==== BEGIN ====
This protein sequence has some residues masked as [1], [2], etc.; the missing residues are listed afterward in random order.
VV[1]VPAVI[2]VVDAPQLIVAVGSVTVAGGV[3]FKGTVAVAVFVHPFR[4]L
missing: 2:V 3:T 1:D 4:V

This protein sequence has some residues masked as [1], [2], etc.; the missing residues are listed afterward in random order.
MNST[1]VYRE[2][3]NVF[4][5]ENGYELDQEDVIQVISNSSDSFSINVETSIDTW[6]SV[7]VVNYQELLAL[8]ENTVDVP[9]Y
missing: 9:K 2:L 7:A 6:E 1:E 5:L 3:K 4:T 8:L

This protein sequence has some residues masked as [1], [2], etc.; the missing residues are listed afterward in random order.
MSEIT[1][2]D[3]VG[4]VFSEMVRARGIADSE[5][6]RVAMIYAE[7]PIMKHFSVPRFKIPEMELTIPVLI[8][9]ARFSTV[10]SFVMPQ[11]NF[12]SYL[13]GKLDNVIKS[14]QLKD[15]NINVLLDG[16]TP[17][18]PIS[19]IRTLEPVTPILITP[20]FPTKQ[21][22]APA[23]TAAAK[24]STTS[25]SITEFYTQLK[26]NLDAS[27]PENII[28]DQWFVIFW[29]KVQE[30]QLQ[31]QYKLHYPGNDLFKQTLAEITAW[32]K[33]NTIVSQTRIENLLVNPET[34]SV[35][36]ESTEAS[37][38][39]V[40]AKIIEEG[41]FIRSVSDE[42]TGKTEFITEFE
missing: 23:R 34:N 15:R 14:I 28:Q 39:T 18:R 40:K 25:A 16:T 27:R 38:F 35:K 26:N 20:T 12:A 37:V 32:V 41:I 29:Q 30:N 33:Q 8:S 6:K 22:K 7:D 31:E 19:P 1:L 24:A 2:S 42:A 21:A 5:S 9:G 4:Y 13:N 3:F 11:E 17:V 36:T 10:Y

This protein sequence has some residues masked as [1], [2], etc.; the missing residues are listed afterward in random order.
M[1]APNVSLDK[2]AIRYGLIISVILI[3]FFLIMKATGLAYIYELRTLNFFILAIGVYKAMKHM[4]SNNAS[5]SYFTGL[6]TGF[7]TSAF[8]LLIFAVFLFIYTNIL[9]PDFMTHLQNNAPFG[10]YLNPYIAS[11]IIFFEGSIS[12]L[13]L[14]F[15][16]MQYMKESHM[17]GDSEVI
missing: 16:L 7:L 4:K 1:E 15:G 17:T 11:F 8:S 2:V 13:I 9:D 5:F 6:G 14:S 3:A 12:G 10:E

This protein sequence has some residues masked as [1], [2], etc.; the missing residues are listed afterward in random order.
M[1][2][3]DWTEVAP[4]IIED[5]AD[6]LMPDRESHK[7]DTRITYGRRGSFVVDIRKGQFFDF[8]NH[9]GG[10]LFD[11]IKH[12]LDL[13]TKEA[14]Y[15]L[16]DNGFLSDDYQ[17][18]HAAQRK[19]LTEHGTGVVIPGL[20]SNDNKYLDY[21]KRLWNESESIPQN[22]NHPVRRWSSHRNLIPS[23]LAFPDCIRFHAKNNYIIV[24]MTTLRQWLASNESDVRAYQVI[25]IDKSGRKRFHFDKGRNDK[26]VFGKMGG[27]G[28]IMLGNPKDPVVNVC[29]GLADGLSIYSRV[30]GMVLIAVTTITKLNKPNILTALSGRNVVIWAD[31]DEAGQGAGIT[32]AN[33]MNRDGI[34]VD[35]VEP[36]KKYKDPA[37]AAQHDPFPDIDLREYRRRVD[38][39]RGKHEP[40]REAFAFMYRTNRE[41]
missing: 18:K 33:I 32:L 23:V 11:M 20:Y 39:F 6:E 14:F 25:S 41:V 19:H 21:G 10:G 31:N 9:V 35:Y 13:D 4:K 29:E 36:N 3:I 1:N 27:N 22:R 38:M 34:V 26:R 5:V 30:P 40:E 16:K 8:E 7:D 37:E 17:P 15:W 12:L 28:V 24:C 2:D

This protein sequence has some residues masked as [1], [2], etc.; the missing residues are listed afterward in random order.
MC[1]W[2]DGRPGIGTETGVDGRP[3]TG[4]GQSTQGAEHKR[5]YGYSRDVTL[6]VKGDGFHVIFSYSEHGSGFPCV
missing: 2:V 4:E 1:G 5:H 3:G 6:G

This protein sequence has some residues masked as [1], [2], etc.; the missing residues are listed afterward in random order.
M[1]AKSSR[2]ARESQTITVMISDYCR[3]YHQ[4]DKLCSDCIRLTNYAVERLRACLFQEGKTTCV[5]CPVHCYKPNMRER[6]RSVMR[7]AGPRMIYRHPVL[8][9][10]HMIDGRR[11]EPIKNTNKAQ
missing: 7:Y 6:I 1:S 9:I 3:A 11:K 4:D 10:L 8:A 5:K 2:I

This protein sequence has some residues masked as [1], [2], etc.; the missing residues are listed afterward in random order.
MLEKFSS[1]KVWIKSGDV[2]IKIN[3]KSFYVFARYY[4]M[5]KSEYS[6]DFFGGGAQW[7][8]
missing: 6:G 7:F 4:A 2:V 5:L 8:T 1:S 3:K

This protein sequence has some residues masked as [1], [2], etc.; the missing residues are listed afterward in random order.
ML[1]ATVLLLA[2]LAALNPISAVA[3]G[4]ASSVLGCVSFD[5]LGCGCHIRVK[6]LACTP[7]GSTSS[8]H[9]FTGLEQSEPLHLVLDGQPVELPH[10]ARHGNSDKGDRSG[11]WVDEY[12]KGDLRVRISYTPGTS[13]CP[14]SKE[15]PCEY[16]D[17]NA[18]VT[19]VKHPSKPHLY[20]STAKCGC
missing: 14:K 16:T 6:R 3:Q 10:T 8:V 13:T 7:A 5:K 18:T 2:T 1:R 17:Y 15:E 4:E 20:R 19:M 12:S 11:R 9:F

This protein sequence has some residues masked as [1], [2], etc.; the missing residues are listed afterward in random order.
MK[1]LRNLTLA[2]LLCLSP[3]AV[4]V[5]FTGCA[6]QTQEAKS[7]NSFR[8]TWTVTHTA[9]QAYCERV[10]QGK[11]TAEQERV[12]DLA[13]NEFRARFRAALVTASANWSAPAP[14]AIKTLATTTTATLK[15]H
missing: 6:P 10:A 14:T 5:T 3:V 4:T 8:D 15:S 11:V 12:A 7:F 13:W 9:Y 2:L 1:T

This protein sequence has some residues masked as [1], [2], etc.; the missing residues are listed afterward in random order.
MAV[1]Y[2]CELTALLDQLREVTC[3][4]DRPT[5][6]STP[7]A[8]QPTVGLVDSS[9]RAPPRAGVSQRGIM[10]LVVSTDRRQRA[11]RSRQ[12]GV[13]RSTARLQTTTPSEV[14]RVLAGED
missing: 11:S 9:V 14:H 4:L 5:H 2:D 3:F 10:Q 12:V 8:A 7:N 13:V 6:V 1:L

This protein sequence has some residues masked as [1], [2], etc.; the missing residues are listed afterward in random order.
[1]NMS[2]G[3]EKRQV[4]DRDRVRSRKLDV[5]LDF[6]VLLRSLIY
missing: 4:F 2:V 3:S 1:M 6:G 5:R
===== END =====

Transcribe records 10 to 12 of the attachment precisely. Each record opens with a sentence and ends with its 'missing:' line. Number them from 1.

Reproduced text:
This protein sequence has some residues masked as [1], [2], etc.; the missing residues are listed afterward in random order.
MK[1]LRNLTLA[2]LLCLSP[3]AV[4]V[5]FTGCA[6]QTQEAKS[7]NSFR[8]TWTVTHTA[9]QAYCERV[10]QGK[11]TAEQERV[12]DLA[13]NEFRARFRAALVTASANWSAPAP[14]AIKTLATTTTATLK[15]H
missing: 6:P 10:A 14:T 5:T 3:V 4:T 8:D 15:S 11:V 12:A 7:F 13:W 9:Y 2:L 1:T

This protein sequence has some residues masked as [1], [2], etc.; the missing residues are listed afterward in random order.
MAV[1]Y[2]CELTALLDQLREVTC[3][4]DRPT[5][6]STP[7]A[8]QPTVGLVDSS[9]RAPPRAGVSQRGIM[10]LVVSTDRRQRA[11]RSRQ[12]GV[13]RSTARLQTTTPSEV[14]RVLAGED
missing: 11:S 9:V 14:H 4:L 5:H 2:D 3:F 10:Q 12:V 8:A 7:N 13:V 6:V 1:L

This protein sequence has some residues masked as [1], [2], etc.; the missing residues are listed afterward in random order.
[1]NMS[2]G[3]EKRQV[4]DRDRVRSRKLDV[5]LDF[6]VLLRSLIY
missing: 4:F 2:V 3:S 1:M 6:G 5:R